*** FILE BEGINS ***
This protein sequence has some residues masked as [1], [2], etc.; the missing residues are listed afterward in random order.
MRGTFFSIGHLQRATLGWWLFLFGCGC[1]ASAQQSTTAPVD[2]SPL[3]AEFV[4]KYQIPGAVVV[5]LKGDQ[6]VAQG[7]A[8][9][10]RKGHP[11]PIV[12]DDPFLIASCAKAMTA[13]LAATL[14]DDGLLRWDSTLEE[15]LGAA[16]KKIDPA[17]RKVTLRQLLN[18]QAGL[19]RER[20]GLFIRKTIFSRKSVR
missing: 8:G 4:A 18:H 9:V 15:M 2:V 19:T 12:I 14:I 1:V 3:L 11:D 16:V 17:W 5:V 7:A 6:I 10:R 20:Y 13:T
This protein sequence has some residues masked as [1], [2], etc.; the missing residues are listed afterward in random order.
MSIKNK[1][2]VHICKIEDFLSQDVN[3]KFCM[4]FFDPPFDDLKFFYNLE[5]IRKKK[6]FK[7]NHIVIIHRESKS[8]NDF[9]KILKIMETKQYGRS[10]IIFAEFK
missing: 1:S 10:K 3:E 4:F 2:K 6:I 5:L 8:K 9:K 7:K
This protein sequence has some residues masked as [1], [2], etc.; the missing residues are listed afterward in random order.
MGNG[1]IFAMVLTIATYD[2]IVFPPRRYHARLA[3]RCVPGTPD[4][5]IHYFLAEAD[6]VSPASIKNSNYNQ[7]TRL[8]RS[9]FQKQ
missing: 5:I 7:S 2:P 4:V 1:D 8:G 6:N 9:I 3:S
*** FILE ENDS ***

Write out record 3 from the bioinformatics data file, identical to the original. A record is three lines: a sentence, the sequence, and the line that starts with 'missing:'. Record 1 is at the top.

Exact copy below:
This protein sequence has some residues masked as [1], [2], etc.; the missing residues are listed afterward in random order.
MGNG[1]IFAMVLTIATYD[2]IVFPPRRYHARLA[3]RCVPGTPD[4][5]IHYFLAEAD[6]VSPASIKNSNYNQ[7]TRL[8]RS[9]FQKQ
missing: 5:I 7:S 2:P 4:V 1:D 8:G 6:N 9:I 3:S